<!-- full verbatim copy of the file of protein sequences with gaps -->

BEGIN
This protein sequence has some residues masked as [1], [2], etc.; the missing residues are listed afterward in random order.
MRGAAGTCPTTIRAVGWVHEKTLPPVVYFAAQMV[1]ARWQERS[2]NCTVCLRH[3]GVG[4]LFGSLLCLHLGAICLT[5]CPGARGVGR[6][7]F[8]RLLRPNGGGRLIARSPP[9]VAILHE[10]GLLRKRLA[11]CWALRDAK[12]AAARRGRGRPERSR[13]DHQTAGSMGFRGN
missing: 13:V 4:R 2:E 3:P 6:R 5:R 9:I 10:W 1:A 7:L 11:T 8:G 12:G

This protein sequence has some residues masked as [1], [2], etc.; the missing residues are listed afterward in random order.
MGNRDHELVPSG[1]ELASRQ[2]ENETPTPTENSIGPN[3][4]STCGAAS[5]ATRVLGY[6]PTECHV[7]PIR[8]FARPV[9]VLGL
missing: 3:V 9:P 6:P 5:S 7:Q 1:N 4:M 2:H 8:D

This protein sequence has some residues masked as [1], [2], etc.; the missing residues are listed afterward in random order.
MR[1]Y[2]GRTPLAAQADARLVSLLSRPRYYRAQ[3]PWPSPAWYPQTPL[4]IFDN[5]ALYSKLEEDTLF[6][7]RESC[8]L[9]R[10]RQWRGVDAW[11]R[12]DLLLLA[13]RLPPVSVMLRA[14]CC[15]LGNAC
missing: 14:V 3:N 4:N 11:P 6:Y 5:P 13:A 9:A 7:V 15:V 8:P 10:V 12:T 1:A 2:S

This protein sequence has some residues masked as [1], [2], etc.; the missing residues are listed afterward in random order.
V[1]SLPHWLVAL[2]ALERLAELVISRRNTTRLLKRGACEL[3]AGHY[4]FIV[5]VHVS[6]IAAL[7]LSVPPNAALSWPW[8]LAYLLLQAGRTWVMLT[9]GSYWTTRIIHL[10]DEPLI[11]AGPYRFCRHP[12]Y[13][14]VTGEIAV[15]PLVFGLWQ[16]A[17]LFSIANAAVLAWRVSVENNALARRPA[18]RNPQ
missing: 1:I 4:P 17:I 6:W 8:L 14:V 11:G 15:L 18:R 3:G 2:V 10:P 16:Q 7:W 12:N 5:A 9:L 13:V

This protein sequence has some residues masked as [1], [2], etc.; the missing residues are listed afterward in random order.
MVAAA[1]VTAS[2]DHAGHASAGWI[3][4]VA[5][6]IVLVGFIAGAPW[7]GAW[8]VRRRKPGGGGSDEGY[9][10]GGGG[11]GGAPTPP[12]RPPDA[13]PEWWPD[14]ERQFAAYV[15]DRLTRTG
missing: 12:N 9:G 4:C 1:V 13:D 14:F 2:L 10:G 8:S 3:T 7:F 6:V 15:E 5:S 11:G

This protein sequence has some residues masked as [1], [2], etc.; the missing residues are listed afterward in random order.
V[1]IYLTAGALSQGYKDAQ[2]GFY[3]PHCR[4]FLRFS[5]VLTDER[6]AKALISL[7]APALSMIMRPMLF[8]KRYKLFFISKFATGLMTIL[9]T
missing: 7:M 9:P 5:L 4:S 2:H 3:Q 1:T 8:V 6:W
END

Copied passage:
This protein sequence has some residues masked as [1], [2], etc.; the missing residues are listed afterward in random order.
MRGAAGTCPTTIRAVGWVHEKTLPPVVYFAAQMV[1]ARWQERS[2]NCTVCLRH[3]GVG[4]LFGSLLCLHLGAICLT[5]CPGARGVGR[6][7]F[8]RLLRPNGGGRLIARSPP[9]VAILHE[10]GLLRKRLA[11]CWALRDAK[12]AAARRGRGRPERSR[13]DHQTAGSMGFRGN
missing: 13:V 4:R 2:E 3:P 6:R 5:R 9:I 10:W 1:A 7:L 11:T 8:G 12:G

This protein sequence has some residues masked as [1], [2], etc.; the missing residues are listed afterward in random order.
MGNRDHELVPSG[1]ELASRQ[2]ENETPTPTENSIGPN[3][4]STCGAAS[5]ATRVLGY[6]PTECHV[7]PIR[8]FARPV[9]VLGL
missing: 3:V 9:P 6:P 5:S 7:Q 1:N 4:M 2:H 8:D

This protein sequence has some residues masked as [1], [2], etc.; the missing residues are listed afterward in random order.
MR[1]Y[2]GRTPLAAQADARLVSLLSRPRYYRAQ[3]PWPSPAWYPQTPL[4]IFDN[5]ALYSKLEEDTLF[6][7]RESC[8]L[9]R[10]RQWRGVDAW[11]R[12]DLLLLA[13]RLPPVSVMLRA[14]CC[15]LGNAC
missing: 14:V 3:N 4:N 11:P 6:Y 5:P 13:A 9:A 7:V 15:V 8:P 10:V 12:T 1:A 2:S

This protein sequence has some residues masked as [1], [2], etc.; the missing residues are listed afterward in random order.
V[1]SLPHWLVAL[2]ALERLAELVISRRNTTRLLKRGACEL[3]AGHY[4]FIV[5]VHVS[6]IAAL[7]LSVPPNAALSWPW[8]LAYLLLQAGRTWVMLT[9]GSYWTTRIIHL[10]DEPLI[11]AGPYRFCRHP[12]Y[13][14]VTGEIAV[15]PLVFGLWQ[16]A[17]LFSIANAAVLAWRVSVENNALARRPA[18]RNPQ
missing: 1:I 4:P 17:I 6:W 8:L 14:V 11:G 15:L 18:R 3:G 2:V 10:P 16:Q 7:W 12:N 5:A 9:L 13:V

This protein sequence has some residues masked as [1], [2], etc.; the missing residues are listed afterward in random order.
MVAAA[1]VTAS[2]DHAGHASAGWI[3][4]VA[5][6]IVLVGFIAGAPW[7]GAW[8]VRRRKPGGGGSDEGY[9][10]GGGG[11]GGAPTPP[12]RPPDA[13]PEWWPD[14]ERQFAAYV[15]DRLTRTG
missing: 12:N 9:G 4:C 1:V 13:D 14:F 2:L 10:G 8:S 3:T 7:F 6:V 15:E 5:S 11:G

This protein sequence has some residues masked as [1], [2], etc.; the missing residues are listed afterward in random order.
V[1]IYLTAGALSQGYKDAQ[2]GFY[3]PHCR[4]FLRFS[5]VLTDER[6]AKALISL[7]APALSMIMRPMLF[8]KRYKLFFISKFATGLMTIL[9]T
missing: 7:M 9:P 5:L 4:S 2:H 3:Q 1:T 8:V 6:W